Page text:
What To Know About Multisystem Inflammatory Syndrome (MIS-C)


As positive cases and hospitalization rates rose to record-breaking levels this spring, northern Michigan parents should be aware of a rare COVID-19 complication in children and young adults called multisystem inflammatory syndrome.

Although this condition has been observed and reported more frequently in adults, the U.S. Centers for Disease Control and Prevention (CDC) is investigating a significant increase in multisystem inflammatory syndrome among children (MIS-C) as part of the COVID-19 pandemic.

“Michigan hospitals are seeing an increase among pediatric patients being admitted with this extremely serious complication, said Christine Nefcy, MD, FAAP, Munson Healthcare Chief Medical Officer. “Parents should be aware of MIS-C and inform a healthcare provider if there are changes in their child’s health.”

What is Multisystem Inflammatory Syndrome in Children (MIS-C)?

children with doctor MIS-C is a delayed immune response from COVID-19 causing inflammation of the heart, lungs, kidneys, brain, skin, eyes, and/or gastrointestinal organs. The CDC reports 99 percent of children diagnosed with MIS-C were also infected with the virus that causes COVID-19. In the remaining one percent of cases, the individuals were in close proximity to a COVID-positive individual.

And much like COVID-19, not all children will have the same symptoms. MIS-C is known to induce a fever sometimes accompanied by a rash, skin discoloration or chapping, chest pain, and gastrointestinal issues such as vomiting and diarrhea. Other reported symptoms include neck pain, bloodshot eyes, and tiredness.

This complication has been observed in otherwise healthy children in addition to those with underlying conditions like obesity. This leads physicians to believe any child may be at risk, not just those with co-morbidities that may have led to a more severe COVID-19 illness.

What Ages Are Most at Risk for MIS-C?

MIS-C was first observed in children and teens in the spring of 2020. Among the CDC’s reported cases:

  • Most were discovered in children and adolescents between the ages of one and 14 years, with a median age of nine.
  • Cases have occurred in children and adolescents from less than one-year-old up to 20 year-olds.
  • 63% percent of reported cases have occurred in children who are Hispanic or Latino, or Black and Non-Hispanic.
  • More than half (59 percent) of reported cases were male.

As of April 29, the state of Michigan has confirmed more than 100 cases of MIS-C in patients aged 20 years and younger. 73 of those cases (68.9%) were admitted to the ICU for treatment.

Although a child’s risk of death from COVID-19 and complications like MIS-C remains low, it’s clear that infections and hospitalizations among children are much higher today than at any other point in the pandemic. That means parents must continue to look for changes in their children’s health – even those who have not tested positive for COVID-19.

What Are the Symptoms of MIS-C?

According to data from the Michigan Health & Hospital Association, MIS-C is most likely to appear 2-5 weeks after a COVID-19 infection. This means, in the wake of our recent surge, northern Michigan families should be aware and prepared in the weeks and months ahead.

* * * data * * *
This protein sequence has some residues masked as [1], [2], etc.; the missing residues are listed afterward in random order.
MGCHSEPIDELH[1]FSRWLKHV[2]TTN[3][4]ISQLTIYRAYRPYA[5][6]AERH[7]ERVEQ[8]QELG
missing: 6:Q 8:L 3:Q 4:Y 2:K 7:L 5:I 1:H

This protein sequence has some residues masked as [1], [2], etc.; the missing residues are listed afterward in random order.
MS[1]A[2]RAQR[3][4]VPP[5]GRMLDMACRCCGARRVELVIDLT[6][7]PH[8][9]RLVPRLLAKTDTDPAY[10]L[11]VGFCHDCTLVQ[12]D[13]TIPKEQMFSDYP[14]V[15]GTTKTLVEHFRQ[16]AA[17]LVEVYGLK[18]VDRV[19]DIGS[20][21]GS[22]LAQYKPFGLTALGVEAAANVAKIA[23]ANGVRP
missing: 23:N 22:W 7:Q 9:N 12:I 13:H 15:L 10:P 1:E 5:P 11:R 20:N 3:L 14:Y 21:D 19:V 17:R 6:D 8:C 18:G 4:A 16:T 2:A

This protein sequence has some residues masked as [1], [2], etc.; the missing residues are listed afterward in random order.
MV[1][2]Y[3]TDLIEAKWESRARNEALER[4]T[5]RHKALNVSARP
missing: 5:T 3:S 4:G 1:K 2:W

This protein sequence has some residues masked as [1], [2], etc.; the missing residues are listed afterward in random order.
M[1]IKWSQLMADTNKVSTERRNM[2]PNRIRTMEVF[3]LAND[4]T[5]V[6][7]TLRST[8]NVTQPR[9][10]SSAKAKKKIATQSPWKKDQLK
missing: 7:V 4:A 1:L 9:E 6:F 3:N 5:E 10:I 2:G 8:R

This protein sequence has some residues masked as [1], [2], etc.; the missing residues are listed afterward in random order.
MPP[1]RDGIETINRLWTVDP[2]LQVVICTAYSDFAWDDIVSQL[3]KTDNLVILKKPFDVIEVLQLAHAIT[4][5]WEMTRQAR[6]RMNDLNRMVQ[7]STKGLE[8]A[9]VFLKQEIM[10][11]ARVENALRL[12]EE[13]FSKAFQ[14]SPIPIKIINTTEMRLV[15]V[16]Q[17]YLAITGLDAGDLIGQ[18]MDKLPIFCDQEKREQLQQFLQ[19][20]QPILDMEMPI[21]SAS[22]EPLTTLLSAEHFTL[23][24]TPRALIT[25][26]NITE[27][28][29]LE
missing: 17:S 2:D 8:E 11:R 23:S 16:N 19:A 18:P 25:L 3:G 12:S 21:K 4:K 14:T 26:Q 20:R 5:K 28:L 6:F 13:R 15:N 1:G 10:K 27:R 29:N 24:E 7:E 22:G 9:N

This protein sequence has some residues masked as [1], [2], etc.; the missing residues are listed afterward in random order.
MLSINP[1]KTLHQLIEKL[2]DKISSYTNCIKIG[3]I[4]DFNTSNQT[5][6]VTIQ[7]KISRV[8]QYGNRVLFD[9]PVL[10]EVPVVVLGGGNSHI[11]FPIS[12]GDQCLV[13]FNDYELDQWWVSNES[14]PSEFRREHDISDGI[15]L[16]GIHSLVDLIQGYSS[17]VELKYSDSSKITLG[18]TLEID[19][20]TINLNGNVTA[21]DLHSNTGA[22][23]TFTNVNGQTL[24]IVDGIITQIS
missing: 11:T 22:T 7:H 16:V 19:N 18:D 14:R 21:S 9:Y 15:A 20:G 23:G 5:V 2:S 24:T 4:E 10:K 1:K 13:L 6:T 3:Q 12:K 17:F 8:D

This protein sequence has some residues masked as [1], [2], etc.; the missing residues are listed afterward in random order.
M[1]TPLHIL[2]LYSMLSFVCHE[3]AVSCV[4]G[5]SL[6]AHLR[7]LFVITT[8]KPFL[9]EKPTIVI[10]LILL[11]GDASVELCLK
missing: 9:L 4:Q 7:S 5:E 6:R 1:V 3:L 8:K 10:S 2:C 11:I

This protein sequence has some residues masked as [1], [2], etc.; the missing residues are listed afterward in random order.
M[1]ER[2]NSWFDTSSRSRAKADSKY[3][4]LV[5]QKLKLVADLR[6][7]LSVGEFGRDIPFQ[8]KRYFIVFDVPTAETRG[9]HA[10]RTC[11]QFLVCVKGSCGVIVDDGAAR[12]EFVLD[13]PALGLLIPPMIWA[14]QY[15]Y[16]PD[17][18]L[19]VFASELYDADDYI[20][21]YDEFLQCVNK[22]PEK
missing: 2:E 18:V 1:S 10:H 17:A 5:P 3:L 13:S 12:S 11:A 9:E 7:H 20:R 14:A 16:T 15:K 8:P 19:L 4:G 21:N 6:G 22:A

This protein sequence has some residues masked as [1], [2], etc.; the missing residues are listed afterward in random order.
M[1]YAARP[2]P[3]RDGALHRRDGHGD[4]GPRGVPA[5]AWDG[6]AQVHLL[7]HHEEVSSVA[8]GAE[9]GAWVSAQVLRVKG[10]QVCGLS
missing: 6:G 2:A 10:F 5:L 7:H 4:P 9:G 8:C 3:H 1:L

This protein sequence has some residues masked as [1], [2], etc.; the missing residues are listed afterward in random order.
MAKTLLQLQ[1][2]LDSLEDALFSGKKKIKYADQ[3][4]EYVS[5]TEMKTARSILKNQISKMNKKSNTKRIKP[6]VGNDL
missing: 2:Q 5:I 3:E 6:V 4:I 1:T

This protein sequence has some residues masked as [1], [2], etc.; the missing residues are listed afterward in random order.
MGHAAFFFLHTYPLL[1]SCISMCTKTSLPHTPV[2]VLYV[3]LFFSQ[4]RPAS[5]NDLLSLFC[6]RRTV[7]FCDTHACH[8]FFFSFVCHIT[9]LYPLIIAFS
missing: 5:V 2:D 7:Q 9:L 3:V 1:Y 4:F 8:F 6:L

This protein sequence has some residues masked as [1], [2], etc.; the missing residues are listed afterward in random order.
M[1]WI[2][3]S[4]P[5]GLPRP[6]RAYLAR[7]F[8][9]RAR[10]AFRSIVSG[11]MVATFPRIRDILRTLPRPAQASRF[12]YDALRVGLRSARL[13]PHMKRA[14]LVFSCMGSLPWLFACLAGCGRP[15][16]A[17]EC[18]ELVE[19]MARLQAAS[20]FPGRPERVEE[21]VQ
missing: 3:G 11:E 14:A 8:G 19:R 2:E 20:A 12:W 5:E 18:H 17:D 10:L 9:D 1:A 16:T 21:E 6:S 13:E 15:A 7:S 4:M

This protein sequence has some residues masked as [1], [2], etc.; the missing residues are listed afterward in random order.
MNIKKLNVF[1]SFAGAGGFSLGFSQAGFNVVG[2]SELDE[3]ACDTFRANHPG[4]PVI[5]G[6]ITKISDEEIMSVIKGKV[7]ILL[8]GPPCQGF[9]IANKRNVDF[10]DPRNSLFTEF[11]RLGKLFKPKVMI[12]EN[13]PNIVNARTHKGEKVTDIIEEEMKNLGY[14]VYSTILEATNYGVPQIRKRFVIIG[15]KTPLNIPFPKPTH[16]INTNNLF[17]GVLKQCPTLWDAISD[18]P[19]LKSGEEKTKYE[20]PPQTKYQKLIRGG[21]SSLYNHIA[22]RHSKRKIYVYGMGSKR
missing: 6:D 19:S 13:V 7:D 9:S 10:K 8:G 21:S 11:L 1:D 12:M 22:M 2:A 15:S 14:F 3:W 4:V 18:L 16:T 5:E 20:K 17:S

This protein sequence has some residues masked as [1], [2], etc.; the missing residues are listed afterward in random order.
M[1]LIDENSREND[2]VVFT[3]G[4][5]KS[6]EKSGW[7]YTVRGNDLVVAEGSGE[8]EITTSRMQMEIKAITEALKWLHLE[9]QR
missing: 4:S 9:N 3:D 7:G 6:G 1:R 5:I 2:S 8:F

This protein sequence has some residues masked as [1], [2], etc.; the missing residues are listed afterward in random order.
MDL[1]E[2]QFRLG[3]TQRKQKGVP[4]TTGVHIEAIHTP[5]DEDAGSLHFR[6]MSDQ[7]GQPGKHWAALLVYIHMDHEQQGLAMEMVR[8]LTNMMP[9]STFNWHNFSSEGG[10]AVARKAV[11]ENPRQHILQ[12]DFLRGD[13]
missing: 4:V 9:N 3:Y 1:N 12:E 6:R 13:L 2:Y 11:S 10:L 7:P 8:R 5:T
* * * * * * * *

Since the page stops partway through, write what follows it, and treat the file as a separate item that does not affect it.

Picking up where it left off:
“Multisystem inflammatory syndrome in children following a COVID-19 infection can mimic other illnesses,” said Jacques-Brett Burgess, MD, MPH, Hospitalist, Internal Medicine and Pediatrics at Sound Inpatient Physicians in Traverse City. “However, this one is more serious. As a parent or caregiver, please watch your child for significant fevers, abdominal pain, and a rash.”

If you suspect your child is showing signs of MIS-C, please call a pediatrician or other healthcare provider immediately. Seek emergency care if your child is showing warning signs such as:

  • Trouble breathing
  • Pain or pressure in the chest that does not go away
  • New confusion
  • Inability to wake or stay awake
  • Pale, gray, or blue-colored skin, lips, or nail beds, depending on skin tone
  • Severe abdominal pain

Doctors may prescribe tests to look for inflammation or other signs of disease while helping to ease your child’s symptoms.

“Symptoms typically onset in the weeks following a COVID-19 illness, and please keep in mind your child's COVID-19 infection may have been asymptomatic, which sometimes makes the recognition of MIS-C challenging,” Burgess added.

“It’s crucial to remember that MIS-C is not a viral infection like COVID-19. Instead, an inflammatory response is occurring later. If you have questions about your child's symptoms, please seek prompt medical attention from your primary care provider, local urgent care, or emergency department. Be sure to share your concerns and questions about MIS-C.”

Keeping Your Child Safe from MIS-C

Thankfully, the same ACTions that keep you and your family safe from COVID-19 will help lower your child’s risk of contracting multisystem inflammatory syndrome. Things like:

  • Scheduling your child’s COVID-19 vaccine at the earliest opportunity (for those in authorized age ranges)
  • Keeping your distance (6 or more feet) from people outside your immediate household
  • Wearing your mask when you go out
  • Washing your hands frequently (or use hand sanitizer with 60% or more alcohol)
  • Following your doctor’s trusted advice for recommended appointments, screenings, and treatments

Children are some of our most vulnerable community members and they rely on us to keep them safe and healthy.

Questions? Ask a Nurse!

If you have questions related to MIS-C, COVID-19, or any healthcare topic, please call 231-935-0951 to access our Munson Healthcare Ask-a-Nurse line. We’re here for you 24 hours a day.